One important factor affecting the need for cognitive dissonance reduction is post-hoc rationalization of decisions that can no longer be changed. When women are asked to rank a set of household appliances in terms of attractiveness and then offered a choice between two appliances they have ranked equally attractive, they later rank the one they chose as more attractive than the one they rejected, apparently solely based on ownership. A very simple study showing how people value items more strongly after they have committed to them focused on people buying tickets at a racetrack. Right after they bought their ticket, they were much more confident that it was a good choice than while waiting in line with the intention of buying the same ticket. One upshot of this effect is that people like items more when they cannot return them than when they can, despite the fact that they say they like the option to return items.

A bizarre and extreme case of cognitive dissonance reduction occurs in men sentenced to life imprisonment without the possibility of parole for a crime—let us say a spousal murder, using a knife repeatedly. Surprisingly few will admit that the initial act was a mistake. Quite the contrary: they may be aggressive in its defense. “I would do it again in a second; she deserved everything she got.” It is difficult for them to resist reliving the crime, fantasizing again about the victim’s terror, pain, unanswered screams for help, and so on. They are justifying something with horribly negative consequences (for themselves as well now) that they cannot change. Their fate is instead to relive the pleasures of the original mistake, over and over again.


The tendency of cognitive dissonance resolution to drive different individuals apart has been described in terms of a pyramid. Two individuals can begin very close on a subject—at the top of a pyramid, so to speak—but as contradictory forces of cognitive dissonance come into play and self-justification ensues, they may slide down the pyramid in different directions, emerging far apart at the bottom. As two experts on the subject put it:

We make an early, apparently inconsequential decision and then we justify it to reduce the ambiguity of the approach. This starts a process of entrapment—action, justification, further action—that increases our intensity and commitment and may take us far from our original intentions or principles.

As we saw in Chapter 5, this process may be an important force driving married couples toward divorce rather than reconciliation. What determines the degree to which any given individual is prone to move down the pyramid when given the choice is a very important (unanswered) question.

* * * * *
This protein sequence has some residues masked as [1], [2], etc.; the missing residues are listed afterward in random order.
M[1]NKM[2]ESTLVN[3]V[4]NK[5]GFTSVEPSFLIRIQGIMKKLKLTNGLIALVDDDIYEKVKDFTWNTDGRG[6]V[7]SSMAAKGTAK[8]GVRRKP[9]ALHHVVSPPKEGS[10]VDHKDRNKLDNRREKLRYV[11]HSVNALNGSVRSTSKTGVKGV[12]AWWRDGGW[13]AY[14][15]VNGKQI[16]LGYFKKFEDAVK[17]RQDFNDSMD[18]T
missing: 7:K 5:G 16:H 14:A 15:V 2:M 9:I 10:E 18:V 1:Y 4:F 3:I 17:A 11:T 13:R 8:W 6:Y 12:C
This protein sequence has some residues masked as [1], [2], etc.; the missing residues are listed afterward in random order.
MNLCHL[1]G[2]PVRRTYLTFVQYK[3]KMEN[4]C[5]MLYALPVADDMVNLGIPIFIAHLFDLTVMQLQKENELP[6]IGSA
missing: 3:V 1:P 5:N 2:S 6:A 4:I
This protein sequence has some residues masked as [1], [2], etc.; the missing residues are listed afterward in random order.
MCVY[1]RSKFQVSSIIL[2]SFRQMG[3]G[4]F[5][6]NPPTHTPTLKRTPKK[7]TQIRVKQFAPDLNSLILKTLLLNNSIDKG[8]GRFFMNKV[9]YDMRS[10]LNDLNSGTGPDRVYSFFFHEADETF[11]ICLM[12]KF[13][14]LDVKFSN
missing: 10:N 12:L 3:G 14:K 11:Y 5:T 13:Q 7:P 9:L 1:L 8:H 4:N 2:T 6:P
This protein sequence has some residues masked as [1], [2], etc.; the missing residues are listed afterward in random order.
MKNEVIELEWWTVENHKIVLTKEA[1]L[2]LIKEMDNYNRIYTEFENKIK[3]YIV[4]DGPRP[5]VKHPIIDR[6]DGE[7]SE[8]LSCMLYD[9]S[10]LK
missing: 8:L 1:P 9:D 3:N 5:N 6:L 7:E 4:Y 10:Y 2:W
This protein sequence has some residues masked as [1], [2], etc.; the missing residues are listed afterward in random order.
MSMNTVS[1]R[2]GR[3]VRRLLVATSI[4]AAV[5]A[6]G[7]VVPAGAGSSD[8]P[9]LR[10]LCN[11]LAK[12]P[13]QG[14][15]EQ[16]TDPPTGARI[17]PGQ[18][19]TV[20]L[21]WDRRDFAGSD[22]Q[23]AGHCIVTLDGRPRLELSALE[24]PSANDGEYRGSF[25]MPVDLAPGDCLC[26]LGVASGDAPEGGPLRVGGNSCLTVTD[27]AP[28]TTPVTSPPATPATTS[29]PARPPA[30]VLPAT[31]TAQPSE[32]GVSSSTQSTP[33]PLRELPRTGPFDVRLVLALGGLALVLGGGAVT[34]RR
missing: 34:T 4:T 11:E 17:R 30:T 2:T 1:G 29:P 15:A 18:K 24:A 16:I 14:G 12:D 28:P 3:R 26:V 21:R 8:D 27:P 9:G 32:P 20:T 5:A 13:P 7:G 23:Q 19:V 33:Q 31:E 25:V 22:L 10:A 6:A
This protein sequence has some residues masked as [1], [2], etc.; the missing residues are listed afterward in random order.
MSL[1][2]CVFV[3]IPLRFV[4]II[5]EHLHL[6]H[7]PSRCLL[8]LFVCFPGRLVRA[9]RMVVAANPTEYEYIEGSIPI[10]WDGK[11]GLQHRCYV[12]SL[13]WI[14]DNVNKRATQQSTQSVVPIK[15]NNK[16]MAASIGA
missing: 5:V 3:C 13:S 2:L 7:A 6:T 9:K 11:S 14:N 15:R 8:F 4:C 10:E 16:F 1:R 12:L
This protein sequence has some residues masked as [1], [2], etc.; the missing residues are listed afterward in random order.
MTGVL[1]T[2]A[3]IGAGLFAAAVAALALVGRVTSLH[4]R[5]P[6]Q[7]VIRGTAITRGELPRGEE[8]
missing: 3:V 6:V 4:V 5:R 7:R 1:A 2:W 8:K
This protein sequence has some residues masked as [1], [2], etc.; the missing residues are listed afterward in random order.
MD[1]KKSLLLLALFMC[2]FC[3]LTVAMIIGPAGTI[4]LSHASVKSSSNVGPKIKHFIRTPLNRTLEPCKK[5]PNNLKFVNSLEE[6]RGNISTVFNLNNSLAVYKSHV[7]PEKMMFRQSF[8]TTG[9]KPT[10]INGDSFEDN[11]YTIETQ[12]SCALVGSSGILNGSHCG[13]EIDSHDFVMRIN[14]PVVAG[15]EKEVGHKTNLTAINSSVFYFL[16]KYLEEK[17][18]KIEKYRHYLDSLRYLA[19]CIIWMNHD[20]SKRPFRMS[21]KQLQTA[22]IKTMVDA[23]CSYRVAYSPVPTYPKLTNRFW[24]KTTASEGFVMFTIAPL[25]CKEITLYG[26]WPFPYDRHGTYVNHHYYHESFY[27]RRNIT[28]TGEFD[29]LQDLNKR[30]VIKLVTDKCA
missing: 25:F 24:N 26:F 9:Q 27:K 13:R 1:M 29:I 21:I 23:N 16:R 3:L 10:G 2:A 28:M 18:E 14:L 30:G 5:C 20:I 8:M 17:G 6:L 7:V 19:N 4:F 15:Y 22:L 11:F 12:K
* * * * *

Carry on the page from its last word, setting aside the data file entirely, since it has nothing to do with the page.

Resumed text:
A novel implication of cognitive dissonance concerns the best way to turn a possible foe into a friend. One might think that giving a gift to another would be the best way to start a relationship of mutual giving and cooperation. But it is the other way around—getting the other person to give you a gift is often the better way of inducing positive feelings toward you, if for no other reason than to justify the initial gift. This has been shown experimentally where subjects cajoled into giving a person a gift later rate that person more highly than those not so cajoled. The following folk expression from more than two hundred years ago captures the counterintuitive form of the argument (given reciprocal altruism):

He that has once done you a kindness
will be more ready to do you another
than he whom you yourself have obliged.


It is of some interest to know whether animals show cognitive dissonance and at what age children show such effects. Birds often show the human bias of preferring items for which the birds work harder (in their case, food) over identical items achieved through less work. The same is true sometimes of rats.

A more novel set of experiments shows that when a monkey is forced to choose between two items it is equally fond of (say, a blue M&M instead of a red one), it will then prefer another color (say, a yellow M&M) over the one it just rejected (red), as if needing consistency. That is, having rejected red once, to remain consistent it must do so again. But if the initial choice is made by the human experimenter (blue over red), this either has no effect on the monkey’s subsequent choice or the monkey then chooses the one the human kept for itself, as if this must be the better one.

Nearly identical experiments run on four-year-olds produce nearly identical results. When the children are forced to choose between two equivalent objects, they continue to reject the one they rejected the first time, as if staying true to themselves. That is, having rejected one, the child acts as if there must have been a good reason and rejects it again. This occurs even if the child does not see which item it chose until after having made its choice. Once again, as with the monkeys, when the experimenter makes the choice instead of the child, this either has no effect on how the child chooses or it chooses the one the experimenter kept for itself, as if this must be the better one.

In short, though there are only a few studies of cognitive dissonance in other animals and in children, they tend to give similar results: each party acts as if it is rationalizing its prior choice as having been based on sound logic and hence worth repeating when given the same opportunity. Given the theory advanced in this book, it is tempting to argue that the children and the monkeys may be projecting a general illusion of consistency to impress others.

By now we have laid the foundations for an understanding of the evolution, biology, and psychology of self-deception. We can now apply our logic to everyday life, including airplane crashes, historical narratives, warfare, religion, other intellectual systems, and our own lives. The applications extend in all directions.